A few dozens of metres further downstream on the left bank of the Mnubi the lower entrance of 681 m long Ngunde Cave is hidden behind trees and rocks (8°28'29,9° S - 038°49'37,2" E).
Although the entrance is a high open vertical rift it cannot be seen from the Mnubi river. It is thought that Ngunde is identical with Nakilago” mentioned by Thurmann (1911). From the lower entrance the main passage of Ngunde leads straight from NW to SE and has smaller parallel side tubes that connect to the main passage where crossings with a subordinate cleft system (W-E) are present. The main passage has nice dripstone formations 50 m from the lower entrance. From here, the passage opens to about 10-15 m width and up to 8 m height. A medium size bat colony roosts where the collector turns to the W. Several solutional chimneys in the roof are present. One of them reaches the daylight. Just 40 m further one can exit the upper entrance of Ngunde cave that leads into a dry valley. During the wet season the valley certainly carries water that uses the cave’s main passage to flow to the Mnubi valley. From the upper entrance of Ngunde Cave a subsidiary network of rift passages leads to the SE. The small maze reconnects to the place where the main gallery turns to the west. Another branch of this series leads further towards SE to a daylight collapse. A subsequent collapse hole can be seen through an impenetrable fissure and it may be possible that the cave continues from this point. However, both daylight holes could not be found by us in the thicket on the surface in order to continue exploration. Ngunde Cave contains exploitable bat guano accumulations.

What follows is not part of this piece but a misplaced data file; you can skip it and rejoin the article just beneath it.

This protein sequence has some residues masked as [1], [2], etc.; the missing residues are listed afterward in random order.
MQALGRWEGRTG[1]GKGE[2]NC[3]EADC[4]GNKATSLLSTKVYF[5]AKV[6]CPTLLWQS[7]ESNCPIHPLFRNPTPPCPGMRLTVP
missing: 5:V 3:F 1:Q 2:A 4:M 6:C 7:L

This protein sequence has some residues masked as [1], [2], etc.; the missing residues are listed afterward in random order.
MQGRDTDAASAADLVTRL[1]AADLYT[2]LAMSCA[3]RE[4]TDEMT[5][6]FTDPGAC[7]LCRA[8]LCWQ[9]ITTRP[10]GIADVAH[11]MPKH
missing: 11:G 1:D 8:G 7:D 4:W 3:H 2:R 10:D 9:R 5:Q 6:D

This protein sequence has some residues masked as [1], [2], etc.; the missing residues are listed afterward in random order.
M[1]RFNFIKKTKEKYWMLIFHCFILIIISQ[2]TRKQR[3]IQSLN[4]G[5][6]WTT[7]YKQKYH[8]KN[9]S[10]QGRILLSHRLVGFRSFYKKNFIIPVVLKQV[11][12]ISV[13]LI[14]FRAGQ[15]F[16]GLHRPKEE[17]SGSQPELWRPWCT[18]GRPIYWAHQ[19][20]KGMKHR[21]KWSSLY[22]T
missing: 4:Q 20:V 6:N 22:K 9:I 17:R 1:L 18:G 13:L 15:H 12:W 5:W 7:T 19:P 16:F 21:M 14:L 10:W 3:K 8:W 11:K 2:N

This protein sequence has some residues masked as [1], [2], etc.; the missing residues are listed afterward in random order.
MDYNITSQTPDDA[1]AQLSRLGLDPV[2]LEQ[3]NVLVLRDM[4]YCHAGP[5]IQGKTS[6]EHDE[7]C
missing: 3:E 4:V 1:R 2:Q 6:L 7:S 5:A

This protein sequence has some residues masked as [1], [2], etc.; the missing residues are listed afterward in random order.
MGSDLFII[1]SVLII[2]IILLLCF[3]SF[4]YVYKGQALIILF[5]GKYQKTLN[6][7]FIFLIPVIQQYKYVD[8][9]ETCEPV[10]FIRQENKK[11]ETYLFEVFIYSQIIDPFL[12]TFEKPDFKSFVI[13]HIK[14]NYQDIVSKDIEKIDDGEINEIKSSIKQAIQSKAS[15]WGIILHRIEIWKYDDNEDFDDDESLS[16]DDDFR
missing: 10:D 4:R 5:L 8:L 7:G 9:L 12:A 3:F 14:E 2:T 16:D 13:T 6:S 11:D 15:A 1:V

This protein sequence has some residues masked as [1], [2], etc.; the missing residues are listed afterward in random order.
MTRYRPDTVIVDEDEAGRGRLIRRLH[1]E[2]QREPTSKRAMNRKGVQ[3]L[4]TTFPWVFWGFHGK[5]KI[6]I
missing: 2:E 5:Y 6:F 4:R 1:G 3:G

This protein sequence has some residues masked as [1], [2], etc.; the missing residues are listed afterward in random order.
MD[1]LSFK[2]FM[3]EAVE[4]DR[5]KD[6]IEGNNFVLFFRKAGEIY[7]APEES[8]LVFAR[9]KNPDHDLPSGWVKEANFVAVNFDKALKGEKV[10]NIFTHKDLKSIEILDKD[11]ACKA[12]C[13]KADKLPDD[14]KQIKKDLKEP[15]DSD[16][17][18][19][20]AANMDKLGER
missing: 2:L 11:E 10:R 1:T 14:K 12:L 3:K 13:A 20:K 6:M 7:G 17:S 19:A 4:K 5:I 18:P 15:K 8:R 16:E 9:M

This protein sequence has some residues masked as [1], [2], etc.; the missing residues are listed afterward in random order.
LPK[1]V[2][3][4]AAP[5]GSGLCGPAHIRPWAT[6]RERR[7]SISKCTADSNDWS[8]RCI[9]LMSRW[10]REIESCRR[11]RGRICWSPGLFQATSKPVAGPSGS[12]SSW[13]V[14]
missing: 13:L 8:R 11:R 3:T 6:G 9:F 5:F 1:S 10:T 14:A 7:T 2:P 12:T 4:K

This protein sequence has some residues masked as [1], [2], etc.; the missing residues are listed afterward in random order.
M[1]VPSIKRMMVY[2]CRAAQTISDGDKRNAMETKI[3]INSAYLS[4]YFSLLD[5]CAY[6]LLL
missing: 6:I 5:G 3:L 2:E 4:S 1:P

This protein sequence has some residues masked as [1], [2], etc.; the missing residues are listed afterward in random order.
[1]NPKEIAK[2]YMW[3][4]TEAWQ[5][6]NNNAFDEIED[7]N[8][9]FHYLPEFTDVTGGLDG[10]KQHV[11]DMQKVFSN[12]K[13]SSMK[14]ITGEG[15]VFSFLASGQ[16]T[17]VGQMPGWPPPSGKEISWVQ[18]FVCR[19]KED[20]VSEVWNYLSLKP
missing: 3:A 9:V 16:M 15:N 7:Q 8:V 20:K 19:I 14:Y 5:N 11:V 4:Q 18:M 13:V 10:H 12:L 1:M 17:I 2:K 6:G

DocumentsNgunde cave 15/11/2015